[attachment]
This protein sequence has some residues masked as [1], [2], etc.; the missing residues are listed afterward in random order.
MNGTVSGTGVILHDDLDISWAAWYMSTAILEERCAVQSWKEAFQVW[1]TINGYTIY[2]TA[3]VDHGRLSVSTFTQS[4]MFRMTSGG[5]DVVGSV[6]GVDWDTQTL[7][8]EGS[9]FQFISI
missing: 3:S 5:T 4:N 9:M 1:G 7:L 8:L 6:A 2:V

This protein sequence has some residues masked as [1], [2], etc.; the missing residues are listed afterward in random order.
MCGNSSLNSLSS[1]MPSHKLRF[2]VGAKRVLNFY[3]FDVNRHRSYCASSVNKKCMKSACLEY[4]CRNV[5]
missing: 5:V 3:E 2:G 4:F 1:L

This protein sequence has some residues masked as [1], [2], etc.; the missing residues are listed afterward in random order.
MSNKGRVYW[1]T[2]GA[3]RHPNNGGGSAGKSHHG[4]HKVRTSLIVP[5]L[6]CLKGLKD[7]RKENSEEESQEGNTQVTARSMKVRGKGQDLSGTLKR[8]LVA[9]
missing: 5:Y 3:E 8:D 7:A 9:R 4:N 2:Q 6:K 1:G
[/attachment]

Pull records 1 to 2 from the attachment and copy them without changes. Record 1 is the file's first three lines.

This protein sequence has some residues masked as [1], [2], etc.; the missing residues are listed afterward in random order.
MNGTVSGTGVILHDDLDISWAAWYMSTAILEERCAVQSWKEAFQVW[1]TINGYTIY[2]TA[3]VDHGRLSVSTFTQS[4]MFRMTSGG[5]DVVGSV[6]GVDWDTQTL[7][8]EGS[9]FQFISI
missing: 3:S 5:T 4:N 9:M 1:G 7:L 8:L 6:A 2:V

This protein sequence has some residues masked as [1], [2], etc.; the missing residues are listed afterward in random order.
MCGNSSLNSLSS[1]MPSHKLRF[2]VGAKRVLNFY[3]FDVNRHRSYCASSVNKKCMKSACLEY[4]CRNV[5]
missing: 5:V 3:E 2:G 4:F 1:L